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The correspondence of the Roman and Greek gods   Egyptian gods   God of the sea   Indian goddess   God of water   God of war  

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List of Gods : "Greece"
NameOriginDescription
Achelous Greece The god of the river Achelous which was the greatest, and according to tradition, the most ancient among the rivers of Greece.
Aeolus Greece In the mythical history of Greece there are three personages of this name, who are spoken of by ancient writers as connected with one another, but this connexion is so confused, that it is impossible to gain a clear view of them.
Alpheus Greece Alpheus as man. Hunting in the forests of Greece, Alpheus saw Artemis and desired her. Alpheus as a river (present Alfeios River) and river-god, thus like most river-gods a son of Oceanus and Tethys.
Ammon Africa Originally an Aethiopian or Libyan divinity, whose worship subsequently spread all over Egypt, parts of Africa, and many parts of Greece. The real Egyptian name was Amun or Ammun.
Antiope Greece A daughter of Nycteus and Polyxo or of the river god Asopus in Boeotia. She became by Zeus the mother of Amphion and Zethus, Dionysus threw her into a state of madness on account of the vengeance which her sons had taken on Dirce. In this condition she wandered about through Greece, until Phocus, the grandson of Sisyphus, cured and married her. She was buried with Phocus in one common tomb.
Aristaeus Greece An ancient divinity worshipped in various parts of Greece, as in Thessaly, Ceos, and Boeotia, but especially in the islands of the Aegean, Ionian, and Adriatic seas, which had once been inhabited by Pelasgians. He is described either as a son of Uranus and Ge, or according to a more general tradition, as the son of Apollo by Cyrene, the grand-daughter of Peneius.
Azan Greece A son of Ares and the nymph Erato, was the brother of Apheidas and Elatus, and father of Cleitor. The part of Arcadia which he received from his father was called, after him, Azania. After his death, funeral games, which were believed to have been the first in Greece, were celebrated in his honour.
Belus Greek A son of Poseidon by Libya or Eurynome. He was a twin-brother of Agenor, and father of Aegyptus and Danaus. He was believed to be the ancestral hero and national divinity of several eastern nations, from whence the legends about him were transplanted to Greece and became mixed up with Greek myths. Greek
Bendis Greece A Thracian divinity in whom the moon was worshipped. Hesychius says "that the poet Cratinus called this goddess Two Spears, either because she had to discharge two duties, one towards heaven and the other towards the earth, or because she bore two lances, or lastly, because she had two lights, the one her own and the other derived from the sun. In Greece she was sometimes identified with Persephone, but more commonly with Artemis.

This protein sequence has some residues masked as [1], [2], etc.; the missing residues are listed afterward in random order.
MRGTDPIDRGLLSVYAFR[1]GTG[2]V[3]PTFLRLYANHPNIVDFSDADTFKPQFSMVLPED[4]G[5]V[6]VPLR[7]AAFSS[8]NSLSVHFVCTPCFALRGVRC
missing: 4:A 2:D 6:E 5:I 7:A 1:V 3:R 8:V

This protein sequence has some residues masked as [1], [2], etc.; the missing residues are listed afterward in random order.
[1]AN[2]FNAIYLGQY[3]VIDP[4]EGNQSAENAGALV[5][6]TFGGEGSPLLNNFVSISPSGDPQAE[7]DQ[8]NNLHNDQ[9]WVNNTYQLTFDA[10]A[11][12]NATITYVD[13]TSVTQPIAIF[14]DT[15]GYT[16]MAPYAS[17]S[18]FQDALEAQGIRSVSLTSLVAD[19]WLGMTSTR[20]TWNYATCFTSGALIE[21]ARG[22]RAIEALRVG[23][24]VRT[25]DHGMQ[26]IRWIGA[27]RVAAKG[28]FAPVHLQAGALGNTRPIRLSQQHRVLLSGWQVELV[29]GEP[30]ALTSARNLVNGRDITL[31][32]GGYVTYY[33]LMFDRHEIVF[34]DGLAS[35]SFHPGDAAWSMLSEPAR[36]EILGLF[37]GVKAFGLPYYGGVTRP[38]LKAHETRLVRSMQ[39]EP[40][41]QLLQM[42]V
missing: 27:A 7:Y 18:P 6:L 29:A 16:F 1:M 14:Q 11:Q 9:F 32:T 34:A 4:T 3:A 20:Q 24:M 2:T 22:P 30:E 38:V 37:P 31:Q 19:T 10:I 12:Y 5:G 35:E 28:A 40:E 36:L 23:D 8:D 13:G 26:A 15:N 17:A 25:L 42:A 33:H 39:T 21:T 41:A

Cithara Greek One of the most ancient stringed instruments, traced back to 1700 B.C. among the Semitic races, in Egypt, Assyria, Asia Minor, Greece and the Roman empire, whence the use of it spread over Europe. Greek
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Core Greece Of Corinth, mentioned among the mythic stories of the invention of sculpture. Greece
Cupido Greece Like Amor and Voluptas, a modification of the Greek Eros, whose worship was carried to Rome from Greece.
Dicte Greece A nymph from who was beloved and pursued by Minos, but she threw herself into the sea, where she was caught up and saved in the nets of fishermen. Greece
Dionysia Greek Festivals celebrated in various parts of Greece in honour of Dionysus. We have to consider under this head several festivals of the same deity, although some of them bore different names, for here, as in other cases, the name of the festival was sometimes derived from that of the god, sometimes from the place where it was celebrated, and sometimes from some particular circumstance connected with its celebration. Greek
Dodona Greece A famous oracle in Epiros, and the most ancient of Greece. It was dedicated to Zeus, and situated in the village of Dodona.
Echeclus Greece A son of Agenor, who was slain by Achilles. A Trojan of the same name occurs in the Iliad. Greece
Fortuna Roman The goddess of chance or good luck, was worshipped both in Greece and Italy, and more particularly at Rome, where she was considered as the steady goddess of good luck, success, and every kind of prosperity. Roman